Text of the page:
Whether you listen to music, a podcast, watch a film, or just love the soundtrack of Zwift, having some good quality audio is a must for the ultimate pain cave.

A Bluetooth speaker is going to give you the most flexibility when it comes to pairing it with whatever device you want.

If you are particularly sweaty and you tend to boost the humidity of a room through the roof when you get in the zone, an outdoor speaker that has an IPX rating for dust and water resistance will make sure that you aren’t unknowingly causing any damage to your tech.

Smart trainer accessories

At the heart of the pain cave is, of course, the bike, and there are numerous options, from basic wheel-on turbo trainers, through smart hub trainers, to dedicated smart exercise bikes.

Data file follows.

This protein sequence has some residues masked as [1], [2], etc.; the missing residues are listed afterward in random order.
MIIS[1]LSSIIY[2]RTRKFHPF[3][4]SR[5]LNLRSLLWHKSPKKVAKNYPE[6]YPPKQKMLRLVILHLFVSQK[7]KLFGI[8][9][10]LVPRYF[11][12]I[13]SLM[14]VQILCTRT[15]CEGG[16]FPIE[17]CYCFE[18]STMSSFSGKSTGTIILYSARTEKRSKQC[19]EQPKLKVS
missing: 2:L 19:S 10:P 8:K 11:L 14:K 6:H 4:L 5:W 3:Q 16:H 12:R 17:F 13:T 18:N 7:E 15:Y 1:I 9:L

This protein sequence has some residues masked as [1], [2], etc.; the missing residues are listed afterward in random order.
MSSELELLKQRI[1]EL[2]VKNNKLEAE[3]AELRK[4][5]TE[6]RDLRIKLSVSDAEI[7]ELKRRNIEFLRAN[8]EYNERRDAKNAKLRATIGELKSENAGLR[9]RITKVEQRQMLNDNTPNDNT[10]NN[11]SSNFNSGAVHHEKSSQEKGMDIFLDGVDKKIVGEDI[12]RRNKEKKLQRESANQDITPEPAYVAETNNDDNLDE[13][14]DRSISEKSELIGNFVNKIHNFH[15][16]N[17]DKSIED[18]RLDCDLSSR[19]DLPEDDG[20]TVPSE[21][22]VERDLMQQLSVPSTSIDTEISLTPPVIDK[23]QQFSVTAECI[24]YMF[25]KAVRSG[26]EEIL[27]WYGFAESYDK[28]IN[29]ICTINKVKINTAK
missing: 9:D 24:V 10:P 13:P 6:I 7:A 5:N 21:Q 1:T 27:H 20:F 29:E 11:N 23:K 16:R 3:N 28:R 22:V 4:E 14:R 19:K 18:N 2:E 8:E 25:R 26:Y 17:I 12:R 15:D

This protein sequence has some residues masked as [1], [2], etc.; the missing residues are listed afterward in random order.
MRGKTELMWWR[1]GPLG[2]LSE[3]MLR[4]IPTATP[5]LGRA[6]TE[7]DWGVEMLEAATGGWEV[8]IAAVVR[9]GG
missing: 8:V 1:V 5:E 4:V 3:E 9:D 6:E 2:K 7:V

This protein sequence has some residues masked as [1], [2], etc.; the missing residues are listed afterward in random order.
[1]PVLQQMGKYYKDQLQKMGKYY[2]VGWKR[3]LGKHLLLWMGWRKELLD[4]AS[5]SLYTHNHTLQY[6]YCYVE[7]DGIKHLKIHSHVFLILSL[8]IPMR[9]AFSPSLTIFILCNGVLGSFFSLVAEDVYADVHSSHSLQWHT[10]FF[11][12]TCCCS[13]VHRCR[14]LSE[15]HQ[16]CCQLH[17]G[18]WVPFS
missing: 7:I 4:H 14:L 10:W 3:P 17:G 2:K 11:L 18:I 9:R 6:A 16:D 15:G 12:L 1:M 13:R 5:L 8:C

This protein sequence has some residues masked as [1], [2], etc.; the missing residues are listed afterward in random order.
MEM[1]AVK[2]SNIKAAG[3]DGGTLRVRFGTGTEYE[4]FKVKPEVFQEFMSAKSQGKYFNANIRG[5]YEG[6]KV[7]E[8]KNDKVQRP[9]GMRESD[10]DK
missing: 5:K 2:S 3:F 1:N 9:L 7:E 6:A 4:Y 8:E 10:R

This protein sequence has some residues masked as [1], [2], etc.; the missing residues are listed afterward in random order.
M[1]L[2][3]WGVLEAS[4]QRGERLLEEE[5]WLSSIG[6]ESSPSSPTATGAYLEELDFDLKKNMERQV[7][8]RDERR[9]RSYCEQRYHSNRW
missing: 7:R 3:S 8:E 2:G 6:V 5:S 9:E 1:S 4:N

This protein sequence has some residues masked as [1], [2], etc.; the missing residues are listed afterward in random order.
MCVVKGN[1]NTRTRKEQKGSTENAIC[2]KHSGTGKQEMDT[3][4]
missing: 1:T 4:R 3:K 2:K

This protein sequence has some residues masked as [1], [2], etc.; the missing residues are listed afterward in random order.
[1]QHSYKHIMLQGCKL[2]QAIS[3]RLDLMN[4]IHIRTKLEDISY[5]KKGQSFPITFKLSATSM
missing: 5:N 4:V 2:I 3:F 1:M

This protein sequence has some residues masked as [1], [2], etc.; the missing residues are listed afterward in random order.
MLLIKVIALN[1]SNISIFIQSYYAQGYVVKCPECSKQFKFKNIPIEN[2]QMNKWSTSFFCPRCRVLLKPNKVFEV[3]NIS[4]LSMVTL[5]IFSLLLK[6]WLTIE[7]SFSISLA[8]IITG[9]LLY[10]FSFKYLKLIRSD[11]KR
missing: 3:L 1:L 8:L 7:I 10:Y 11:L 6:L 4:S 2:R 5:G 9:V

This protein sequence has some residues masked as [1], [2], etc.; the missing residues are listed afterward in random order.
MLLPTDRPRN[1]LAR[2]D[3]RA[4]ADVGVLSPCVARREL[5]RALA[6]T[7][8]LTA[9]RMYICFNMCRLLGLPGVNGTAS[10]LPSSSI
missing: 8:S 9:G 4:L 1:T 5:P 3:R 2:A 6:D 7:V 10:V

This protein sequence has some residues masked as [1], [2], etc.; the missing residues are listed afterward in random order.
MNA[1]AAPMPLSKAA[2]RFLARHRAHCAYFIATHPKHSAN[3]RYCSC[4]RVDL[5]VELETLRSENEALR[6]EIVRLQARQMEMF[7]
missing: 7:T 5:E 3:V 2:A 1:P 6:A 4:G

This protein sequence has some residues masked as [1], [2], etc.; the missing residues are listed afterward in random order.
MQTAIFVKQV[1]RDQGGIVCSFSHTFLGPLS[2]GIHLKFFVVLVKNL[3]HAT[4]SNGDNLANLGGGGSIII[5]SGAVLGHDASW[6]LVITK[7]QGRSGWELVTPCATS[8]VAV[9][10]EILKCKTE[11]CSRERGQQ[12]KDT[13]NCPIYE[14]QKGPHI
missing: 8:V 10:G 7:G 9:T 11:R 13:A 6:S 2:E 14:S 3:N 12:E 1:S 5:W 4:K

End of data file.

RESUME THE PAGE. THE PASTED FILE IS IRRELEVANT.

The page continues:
We have already done a complete rundown of the various trainers you can use, but when it comes to building your 'ultimate' pain cave, we're going to be looking at the smart end of the spectrum, because they offer greater functionality and a range of accessories to take the indoor riding experience to the next level.

One of the most premium smart trainer accessories is a gradient simulator, such as the Wahoo Kickr Climb. This replaces your front wheel, with your fork mounting directly to the device. As you ride around in a virtual world, this will pitch your bike to simulate the gradient that you’re riding on.

When it comes to virtual riding, another option is the Zwift Play controller, which enhances your immersion in the different worlds with real-time responsive steering and button commands.

A smart fan to raise the game

One accessory that is a complete must-have for indoor training, on any budget, is a fan. The lack of airflow in stationary riding will cause you to heat and sweat much more readily, so you are going to need some sort of cooling system.

A basic fan will do a job, but a good quality fan, which can be remote-controlled to vary the power, is a worthwhile investment.